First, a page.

Psychometric meta-analysis

 

Any study has methodological faults that affect its results, sometimes substantially. Psychometric meta-analysis, also known as validity generalization or Hunter-Schmidt meta-analysis, attempts to adjust effect estimates for methodological limitations of the studies and perform a meta-analysis of the corrected results. The quality-effects model shares some of the aims of these methods.

 

Psychometric meta-analysis uses procedures based on psychometrics theory to make corrections for attenuation of effect size due to measurement error and other flaws. Effects will generally be larger and their variation smaller after corrections have been made and the distribution of true effects is emphasized, rather than the overall mean effect. Another distinction is that raw correlations are favored as the metric of effect and sample size is preferred for weighting.

 

Take into account

 

Researchers much take into account many factors when selecting primary studies. Obvious ones include the topic, the sample composition, how the sample was drawn and from what population and when and where the research was conducted. Less obvious, perhaps, are details of the study design (e.g., whether it was experimental or observational). (See my article, "Forget exact science: Drawing conclusions from observational research," in the July 22, 2013, edition of Quirk's e-newsletter, for an overview of experimental versus observational research.)  

 

Other considerations include which potential confounders were accounted for, how they were measured, the analytic methods employed and, of course, whether sufficient information regarding the study has been published or can be obtained. To a degree, heterogeneity is desirable since we will have more confidence that the findings of the meta-analysis are generalizable to real-world circumstances, though this is not to say anything goes.

 

Publication bias is another concern. This is a complex topic but essentially refers to the fact that many studies go unpublished, not because of poor quality, but because no statistically-significant effects were detected. Effects that achieve statistical significance will, in general, be larger than those that have not. Publication bias reflects editorial decisions but researchers must first decide on their own whether to submit results for publication. Statistically-significant findings are also more likely to be published quickly, to be published more than once, to be cited frequently and to be published in English and thus easier to locate. Meta-analysis cannot not magically make these potential biases disappear but statistical methods have been developed (e.g., funnel plots) to help assess whether they are a serious problem in the set of studies we have tentatively selected. In short, judgment plays a large part in study selection but it must be remembered that science is not merely plugging numbers into formulas in mechanical fashion. Whatever approach we take and regardless of our topic, it's garbage in, garbage out.

 

Somewhat contentious

 

Despite having advantages over alternatives, meta-analysis remains somewhat contentious. There are several reasons for this. Because the combined sample sizes can be very large, very small effects can be depicted as significant, even when effect sizes in all the individual studies are not statistically different from zero. Larger studies, moreover, are often operationally more challenging and can actually be more error-prone than ones that are smaller-scale and more carefully supervised. But larger studies will have more weight in meta-analysis because of their bigger sample size. Also, as noted, inclusion criteria for primary studies will have a major impact on the results and another critique is that meta-analysis can make it easier for the investigator to "cook" the results by cherry-picking "ingredients" that support a favored hypothesis. In other words, it can be used for advocacy instead of science.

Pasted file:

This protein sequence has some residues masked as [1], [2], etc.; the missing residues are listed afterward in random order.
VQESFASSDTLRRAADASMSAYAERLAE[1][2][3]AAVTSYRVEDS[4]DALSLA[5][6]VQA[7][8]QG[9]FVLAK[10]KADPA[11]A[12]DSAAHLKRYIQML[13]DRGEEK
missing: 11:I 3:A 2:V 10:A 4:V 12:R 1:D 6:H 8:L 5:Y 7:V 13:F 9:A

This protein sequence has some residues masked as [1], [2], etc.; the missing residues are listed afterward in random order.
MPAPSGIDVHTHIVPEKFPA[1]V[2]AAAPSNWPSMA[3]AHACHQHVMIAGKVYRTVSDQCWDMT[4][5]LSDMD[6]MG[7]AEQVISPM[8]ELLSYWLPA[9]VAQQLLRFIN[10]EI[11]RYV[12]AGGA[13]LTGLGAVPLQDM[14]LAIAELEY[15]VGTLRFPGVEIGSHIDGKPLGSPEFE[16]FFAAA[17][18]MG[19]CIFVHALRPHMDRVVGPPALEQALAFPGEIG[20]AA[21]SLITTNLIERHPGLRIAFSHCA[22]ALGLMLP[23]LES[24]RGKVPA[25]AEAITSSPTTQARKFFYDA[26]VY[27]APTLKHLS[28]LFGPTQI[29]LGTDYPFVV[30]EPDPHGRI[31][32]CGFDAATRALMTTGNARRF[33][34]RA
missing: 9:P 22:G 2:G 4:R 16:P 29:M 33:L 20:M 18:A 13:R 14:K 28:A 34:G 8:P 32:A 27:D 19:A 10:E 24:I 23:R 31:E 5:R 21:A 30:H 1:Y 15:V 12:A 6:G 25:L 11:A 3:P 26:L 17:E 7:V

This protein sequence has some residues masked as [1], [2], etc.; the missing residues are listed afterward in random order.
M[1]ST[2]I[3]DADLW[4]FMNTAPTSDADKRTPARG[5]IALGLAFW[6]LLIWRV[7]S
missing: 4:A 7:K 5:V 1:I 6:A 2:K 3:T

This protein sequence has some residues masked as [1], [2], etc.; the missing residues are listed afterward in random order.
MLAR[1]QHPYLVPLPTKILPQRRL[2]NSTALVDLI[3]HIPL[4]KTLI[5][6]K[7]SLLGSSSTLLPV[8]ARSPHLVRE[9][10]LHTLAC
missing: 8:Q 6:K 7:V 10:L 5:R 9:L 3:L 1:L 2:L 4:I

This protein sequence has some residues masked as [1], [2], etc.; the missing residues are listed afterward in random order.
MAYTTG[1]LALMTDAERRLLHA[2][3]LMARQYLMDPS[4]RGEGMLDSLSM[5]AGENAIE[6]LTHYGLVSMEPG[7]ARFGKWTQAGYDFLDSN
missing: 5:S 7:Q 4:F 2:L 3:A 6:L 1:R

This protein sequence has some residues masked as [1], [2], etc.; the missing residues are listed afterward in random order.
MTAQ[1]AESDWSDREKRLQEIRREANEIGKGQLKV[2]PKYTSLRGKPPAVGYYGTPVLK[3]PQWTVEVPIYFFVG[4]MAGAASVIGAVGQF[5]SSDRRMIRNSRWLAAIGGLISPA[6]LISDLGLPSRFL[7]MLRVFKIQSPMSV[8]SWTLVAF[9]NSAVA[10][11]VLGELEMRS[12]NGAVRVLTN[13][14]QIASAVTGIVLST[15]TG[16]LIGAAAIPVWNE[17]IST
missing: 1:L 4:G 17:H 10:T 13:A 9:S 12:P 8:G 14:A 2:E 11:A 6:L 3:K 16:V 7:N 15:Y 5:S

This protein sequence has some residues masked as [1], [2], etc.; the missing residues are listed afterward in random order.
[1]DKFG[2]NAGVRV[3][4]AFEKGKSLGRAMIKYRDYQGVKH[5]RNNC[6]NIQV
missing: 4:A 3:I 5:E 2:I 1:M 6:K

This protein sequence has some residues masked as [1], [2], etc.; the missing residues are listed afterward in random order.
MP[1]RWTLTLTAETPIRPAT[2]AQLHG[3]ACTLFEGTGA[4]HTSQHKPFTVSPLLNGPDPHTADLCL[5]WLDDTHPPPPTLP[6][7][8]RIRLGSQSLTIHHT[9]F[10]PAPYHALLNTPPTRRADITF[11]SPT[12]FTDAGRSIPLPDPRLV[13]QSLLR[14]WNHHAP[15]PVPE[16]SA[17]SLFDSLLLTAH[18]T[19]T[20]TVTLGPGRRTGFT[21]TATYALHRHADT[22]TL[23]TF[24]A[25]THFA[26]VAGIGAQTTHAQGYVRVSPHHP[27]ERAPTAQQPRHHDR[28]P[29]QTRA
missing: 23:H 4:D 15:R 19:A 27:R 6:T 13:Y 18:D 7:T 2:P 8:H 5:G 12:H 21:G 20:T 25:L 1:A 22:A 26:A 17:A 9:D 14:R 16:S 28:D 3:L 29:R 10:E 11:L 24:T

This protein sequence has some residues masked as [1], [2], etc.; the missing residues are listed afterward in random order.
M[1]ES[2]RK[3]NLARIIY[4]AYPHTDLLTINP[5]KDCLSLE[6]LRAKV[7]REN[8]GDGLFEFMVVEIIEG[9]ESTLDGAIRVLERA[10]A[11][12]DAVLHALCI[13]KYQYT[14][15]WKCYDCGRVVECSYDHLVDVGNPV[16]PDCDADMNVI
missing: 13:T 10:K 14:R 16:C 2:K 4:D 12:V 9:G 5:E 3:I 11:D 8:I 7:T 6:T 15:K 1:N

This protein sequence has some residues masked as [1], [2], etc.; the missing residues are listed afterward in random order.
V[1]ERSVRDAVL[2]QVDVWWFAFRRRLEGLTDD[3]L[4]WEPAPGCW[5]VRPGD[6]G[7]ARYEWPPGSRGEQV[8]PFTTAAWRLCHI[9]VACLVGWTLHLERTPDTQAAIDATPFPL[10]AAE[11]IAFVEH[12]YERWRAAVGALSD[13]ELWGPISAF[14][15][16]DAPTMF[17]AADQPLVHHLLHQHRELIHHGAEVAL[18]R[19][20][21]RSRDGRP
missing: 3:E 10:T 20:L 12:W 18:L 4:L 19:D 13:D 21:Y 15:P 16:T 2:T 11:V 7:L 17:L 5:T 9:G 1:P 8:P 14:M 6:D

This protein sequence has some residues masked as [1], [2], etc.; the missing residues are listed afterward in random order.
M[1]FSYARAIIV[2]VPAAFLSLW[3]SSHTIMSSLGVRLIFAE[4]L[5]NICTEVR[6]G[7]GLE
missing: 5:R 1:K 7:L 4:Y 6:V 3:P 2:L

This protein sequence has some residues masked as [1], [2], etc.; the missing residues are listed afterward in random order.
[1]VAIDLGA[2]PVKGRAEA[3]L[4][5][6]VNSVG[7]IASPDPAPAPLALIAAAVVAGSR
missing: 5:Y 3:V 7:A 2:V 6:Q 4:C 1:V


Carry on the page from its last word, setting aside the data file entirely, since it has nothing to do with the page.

Proponents of meta-analysis often respond to criticisms such as these by admitting that many of them do indeed have merit but that they apply even more to traditional narrative literature reviews or simply counting significant differences (vote-counting). In meta-analysis, it is claimed that these dangers are more transparent. My own view is that, while properly-conducted meta-analyses have important benefits, we do need to be vigilant against potential malpractice, perhaps more so than in the case of narrative literature reviews, which, in my experience, tend to be circumspect in their conclusions.

 

Who cares?

 

To this point, meta-analysis has been little-used in marketing research and some might wonder "Who cares? I'm not a doctor or a psychologist, so why should I incorporate these methods into mine?" My first response would be that, as researchers, we need to be attentive to what researchers in other fields are doing. After all, nearly all our methods and research protocols have been borrowed from other disciplines!

 

At a more day-to-day level, marketing researchers often undertake desk research as part of a project, especially at the design phase, and when doing so may occasionally encounter meta-analyses. It is therefore helpful to have some background on what it is and its strengths and limitations. Furthermore, we can conduct it ourselves when designing new research. Lastly, we can use meta-analysis for R&D on new methodologies, for examining questionnaire design issues, in ROI analysis, in pricing research and for testing product claims, to name just a few.

 

In a tiny nutshell

 

The foregoing is meta-analysis in a tiny nutshell. For those who'd like to study it in depth, there are numerous online sources and papers in addition to textbooks. Experimental and Quasi-Experimental Designs for Generalized Causal Inference (Shadish et al.) is a widely-cited textbook that offers a comprehensive perspective on research, including meta-analysis, as well as detailed guidelines on research design and how it affects interpretation. The Cochrane Collaboration provides a very large repository of research on health care and health policy and is a good source for examples of meta-analysis. The Campbell Collaboration is a similar organization for social, behavioral and educational research.